How to stop shock-posts going viral — 5 essential tips for sharing articles online
I am passionate about truth. Because it is only truth that is informative and useful, even if we don’t like it. Lies spread hate, anger and…
I am passionate about truth. Because it is only truth that is informative and useful, even if we don’t like it. Lies spread hate, anger and misinformation. They breed confusion. And right now, the internet full of hate, rage, anger, misinformation and confusion. Not just around the latest goings on in America, but around all warfare, politics, health, spiritualty and science. Everyone’s emotional reaction is being seen, and the truth lies threaded in, but mostly beneath it all, and sometimes goes unheard.
There has been a build-up of deep distrust created around traditional news reporting sites, however the articles we are sharing, like wildfire, are not necessarily the truth either — something written triggers an emotional reaction in us, something that pushes deep buttons and makes us feel, with urgency, that we need to share it and be validated in our own experience of the issue, whatever that is.
Please. Stop. And. Think. About. What. You. Are. Doing.
We need to see ourselves as the watchdogs of the Internet. Everything we share on the internet has an impact. Everything we say, do, think or feel has an energy that can either add to the mess of confusion, or create clarity. Please don’t be caught in sensational headlines and let them trigger you. I call this shock-posting. If you slow down and make a few checks before you react, you can make better choices and help clean up the Internet.
Here are some tips I think should become essential checklist that you use before you share articles and videos on any social media site.
1. Check the date of the article. How old is it? It could still be valid and true, but it is no longer sensational news, even though the headline is sensational. For example, we did lose a lot of talented creative people in 2016. But I saw many people shock-posting articles about people that had died in 2015, or even in 2014. You might not have been aware they died, but please get-off of the shock-posting bandwagon and check the date.
2. Check the source. Click-bait websites thrive on sensationalism, their articles are designed to go viral through shock-posting because they make money from advertising, based on the number of people that visit their site. If an article is jam packed full of advertising this probably means it is a click-bait website and probably less likely to be accurate report.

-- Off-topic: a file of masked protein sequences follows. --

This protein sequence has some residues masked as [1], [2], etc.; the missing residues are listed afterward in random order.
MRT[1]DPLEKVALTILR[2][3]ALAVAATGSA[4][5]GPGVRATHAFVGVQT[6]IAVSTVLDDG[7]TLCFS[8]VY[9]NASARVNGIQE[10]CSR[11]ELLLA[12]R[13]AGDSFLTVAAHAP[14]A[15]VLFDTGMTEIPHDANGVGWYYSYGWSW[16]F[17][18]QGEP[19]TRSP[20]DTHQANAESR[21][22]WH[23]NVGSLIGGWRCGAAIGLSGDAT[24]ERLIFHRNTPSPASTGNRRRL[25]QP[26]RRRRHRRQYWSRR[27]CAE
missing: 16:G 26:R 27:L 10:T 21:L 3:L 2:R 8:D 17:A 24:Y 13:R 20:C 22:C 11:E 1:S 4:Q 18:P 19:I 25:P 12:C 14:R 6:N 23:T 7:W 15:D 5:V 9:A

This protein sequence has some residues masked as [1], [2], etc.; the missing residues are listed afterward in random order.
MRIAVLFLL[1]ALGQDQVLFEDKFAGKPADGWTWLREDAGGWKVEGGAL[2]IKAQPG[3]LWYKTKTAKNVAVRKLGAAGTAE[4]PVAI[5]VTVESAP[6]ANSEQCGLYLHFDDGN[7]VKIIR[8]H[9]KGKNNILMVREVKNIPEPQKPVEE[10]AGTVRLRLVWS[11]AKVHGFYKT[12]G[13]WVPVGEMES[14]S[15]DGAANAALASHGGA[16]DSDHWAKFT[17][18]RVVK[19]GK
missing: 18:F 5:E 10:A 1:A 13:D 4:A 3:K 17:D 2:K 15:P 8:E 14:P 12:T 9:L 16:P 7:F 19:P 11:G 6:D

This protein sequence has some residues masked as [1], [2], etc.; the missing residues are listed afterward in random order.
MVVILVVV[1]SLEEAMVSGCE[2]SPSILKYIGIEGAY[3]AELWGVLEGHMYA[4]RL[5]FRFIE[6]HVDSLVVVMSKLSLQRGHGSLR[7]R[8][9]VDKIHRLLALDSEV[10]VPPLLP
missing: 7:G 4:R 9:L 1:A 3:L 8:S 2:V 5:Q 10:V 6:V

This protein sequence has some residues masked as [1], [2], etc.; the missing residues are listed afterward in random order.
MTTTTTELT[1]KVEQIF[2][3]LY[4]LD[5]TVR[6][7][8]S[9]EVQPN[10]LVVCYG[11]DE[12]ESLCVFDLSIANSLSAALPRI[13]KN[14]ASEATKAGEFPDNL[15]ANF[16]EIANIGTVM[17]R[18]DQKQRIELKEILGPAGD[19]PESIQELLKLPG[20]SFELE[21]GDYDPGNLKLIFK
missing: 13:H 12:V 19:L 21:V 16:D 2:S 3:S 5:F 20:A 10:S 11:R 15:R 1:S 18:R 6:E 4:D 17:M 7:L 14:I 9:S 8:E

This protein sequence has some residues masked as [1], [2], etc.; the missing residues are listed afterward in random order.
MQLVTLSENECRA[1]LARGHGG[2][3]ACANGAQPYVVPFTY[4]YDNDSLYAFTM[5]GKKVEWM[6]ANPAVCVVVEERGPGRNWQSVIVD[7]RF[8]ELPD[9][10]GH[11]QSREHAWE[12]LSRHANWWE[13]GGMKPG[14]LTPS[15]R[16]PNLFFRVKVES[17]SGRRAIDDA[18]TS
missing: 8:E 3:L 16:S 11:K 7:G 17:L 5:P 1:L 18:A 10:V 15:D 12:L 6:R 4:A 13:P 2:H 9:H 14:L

3. Read the original post. If you do like the article and the original author and link is given, follow that link and check the original before you post. How are you to know if this “repost” on the click bait has not been altered? Re-read the original to be sure that it is what you think it is.
4. Share the original post and not the click-bait. As a writer I believe that most other writers don’t write to sell advertising, they write because they have something to say that they want to be heard. So let’s share them, and give them the full credit for what they said, instead of their name as a footnote. It’s also easier to read an original article that is not littered by advertising!
5. Say why you are sharing it. This one is optional — when you share an article, state why you are sharing it. What was it about the article that touched you? Moved you? What is your call to action? Tell us why you think this person is saying what we need to hear, put it into context. Let’s have a conversation, let’s grow and educate each other.
If we all step away from shock-posting and become more discerning about what we share, click-bait sensational propaganda-type posts will wither away, and truth will prevail. And ask yourself before you share something that upsets you if sharing it is going to be useful or more upsetting.
If we take the time and think before we post, we will have conversations on social media instead of arguments. There will be education instead of anger and confusion, and new friendships made with understanding instead of people blocking each other out of fear and rage.
Just like in any relationship where we need to think before we act, we now need to think before we post. I’d love to hear your thoughts on this — please do leave a comment below.